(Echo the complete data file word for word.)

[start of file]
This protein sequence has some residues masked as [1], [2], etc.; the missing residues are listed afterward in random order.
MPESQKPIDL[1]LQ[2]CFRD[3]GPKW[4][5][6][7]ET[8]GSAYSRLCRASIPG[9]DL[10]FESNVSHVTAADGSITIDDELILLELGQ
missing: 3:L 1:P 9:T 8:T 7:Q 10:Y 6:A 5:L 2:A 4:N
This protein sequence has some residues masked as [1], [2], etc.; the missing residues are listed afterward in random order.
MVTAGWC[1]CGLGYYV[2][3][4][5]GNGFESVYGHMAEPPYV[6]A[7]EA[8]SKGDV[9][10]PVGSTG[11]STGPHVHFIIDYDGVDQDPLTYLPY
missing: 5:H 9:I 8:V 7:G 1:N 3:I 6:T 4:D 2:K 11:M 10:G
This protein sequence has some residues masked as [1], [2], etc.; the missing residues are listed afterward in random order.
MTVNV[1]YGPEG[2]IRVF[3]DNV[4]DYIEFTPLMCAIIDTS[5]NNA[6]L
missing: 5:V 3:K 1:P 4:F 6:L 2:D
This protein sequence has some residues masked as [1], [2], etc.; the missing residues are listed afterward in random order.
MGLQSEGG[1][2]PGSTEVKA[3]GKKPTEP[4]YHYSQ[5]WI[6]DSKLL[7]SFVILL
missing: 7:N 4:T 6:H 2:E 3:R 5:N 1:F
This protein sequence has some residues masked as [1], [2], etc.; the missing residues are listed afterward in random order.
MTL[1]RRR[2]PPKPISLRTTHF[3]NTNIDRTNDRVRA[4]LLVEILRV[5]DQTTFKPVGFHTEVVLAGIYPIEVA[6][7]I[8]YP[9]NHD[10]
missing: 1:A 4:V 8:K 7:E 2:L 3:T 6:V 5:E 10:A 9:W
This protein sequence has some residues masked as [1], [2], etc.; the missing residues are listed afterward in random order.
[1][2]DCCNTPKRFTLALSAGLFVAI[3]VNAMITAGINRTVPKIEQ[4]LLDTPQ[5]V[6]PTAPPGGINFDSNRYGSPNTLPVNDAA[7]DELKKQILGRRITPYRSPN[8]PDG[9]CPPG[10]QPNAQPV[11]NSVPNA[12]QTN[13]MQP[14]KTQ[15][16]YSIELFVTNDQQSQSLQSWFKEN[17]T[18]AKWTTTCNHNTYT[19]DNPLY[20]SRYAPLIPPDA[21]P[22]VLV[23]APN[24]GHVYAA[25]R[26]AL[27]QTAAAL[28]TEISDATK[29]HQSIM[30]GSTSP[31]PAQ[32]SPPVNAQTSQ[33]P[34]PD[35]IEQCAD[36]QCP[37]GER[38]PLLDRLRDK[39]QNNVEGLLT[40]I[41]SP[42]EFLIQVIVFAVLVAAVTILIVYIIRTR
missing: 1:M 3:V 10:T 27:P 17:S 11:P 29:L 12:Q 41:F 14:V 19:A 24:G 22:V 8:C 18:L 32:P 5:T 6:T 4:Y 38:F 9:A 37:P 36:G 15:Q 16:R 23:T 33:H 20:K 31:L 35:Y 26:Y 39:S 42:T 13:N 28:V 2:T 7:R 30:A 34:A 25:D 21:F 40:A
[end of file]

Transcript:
This protein sequence has some residues masked as [1], [2], etc.; the missing residues are listed afterward in random order.
MPESQKPIDL[1]LQ[2]CFRD[3]GPKW[4][5][6][7]ET[8]GSAYSRLCRASIPG[9]DL[10]FESNVSHVTAADGSITIDDELILLELGQ
missing: 3:L 1:P 9:T 8:T 7:Q 10:Y 6:A 5:L 2:A 4:N
This protein sequence has some residues masked as [1], [2], etc.; the missing residues are listed afterward in random order.
MVTAGWC[1]CGLGYYV[2][3][4][5]GNGFESVYGHMAEPPYV[6]A[7]EA[8]SKGDV[9][10]PVGSTG[11]STGPHVHFIIDYDGVDQDPLTYLPY
missing: 5:H 9:I 8:V 7:G 1:N 3:I 6:T 4:D 2:K 11:M 10:G
This protein sequence has some residues masked as [1], [2], etc.; the missing residues are listed afterward in random order.
MTVNV[1]YGPEG[2]IRVF[3]DNV[4]DYIEFTPLMCAIIDTS[5]NNA[6]L
missing: 5:V 3:K 1:P 4:F 6:L 2:D
This protein sequence has some residues masked as [1], [2], etc.; the missing residues are listed afterward in random order.
MGLQSEGG[1][2]PGSTEVKA[3]GKKPTEP[4]YHYSQ[5]WI[6]DSKLL[7]SFVILL
missing: 7:N 4:T 6:H 2:E 3:R 5:N 1:F
This protein sequence has some residues masked as [1], [2], etc.; the missing residues are listed afterward in random order.
MTL[1]RRR[2]PPKPISLRTTHF[3]NTNIDRTNDRVRA[4]LLVEILRV[5]DQTTFKPVGFHTEVVLAGIYPIEVA[6][7]I[8]YP[9]NHD[10]
missing: 1:A 4:V 8:K 7:E 2:L 3:T 6:V 5:E 10:A 9:W
This protein sequence has some residues masked as [1], [2], etc.; the missing residues are listed afterward in random order.
[1][2]DCCNTPKRFTLALSAGLFVAI[3]VNAMITAGINRTVPKIEQ[4]LLDTPQ[5]V[6]PTAPPGGINFDSNRYGSPNTLPVNDAA[7]DELKKQILGRRITPYRSPN[8]PDG[9]CPPG[10]QPNAQPV[11]NSVPNA[12]QTN[13]MQP[14]KTQ[15][16]YSIELFVTNDQQSQSLQSWFKEN[17]T[18]AKWTTTCNHNTYT[19]DNPLY[20]SRYAPLIPPDA[21]P[22]VLV[23]APN[24]GHVYAA[25]R[26]AL[27]QTAAAL[28]TEISDATK[29]HQSIM[30]GSTSP[31]PAQ[32]SPPVNAQTSQ[33]P[34]PD[35]IEQCAD[36]QCP[37]GER[38]PLLDRLRDK[39]QNNVEGLLT[40]I[41]SP[42]EFLIQVIVFAVLVAAVTILIVYIIRTR
missing: 1:M 3:V 10:T 27:P 17:S 11:P 29:L 12:Q 41:F 14:V 19:A 24:G 22:V 8:C 18:L 32:P 5:T 6:T 4:Y 38:F 9:A 37:P 36:G 15:Q 16:R 23:T 33:H 20:K 31:L 35:Y 26:Y 39:S 42:T 13:N 28:V 2:T 7:R 30:A 34:A 25:D 21:F 40:A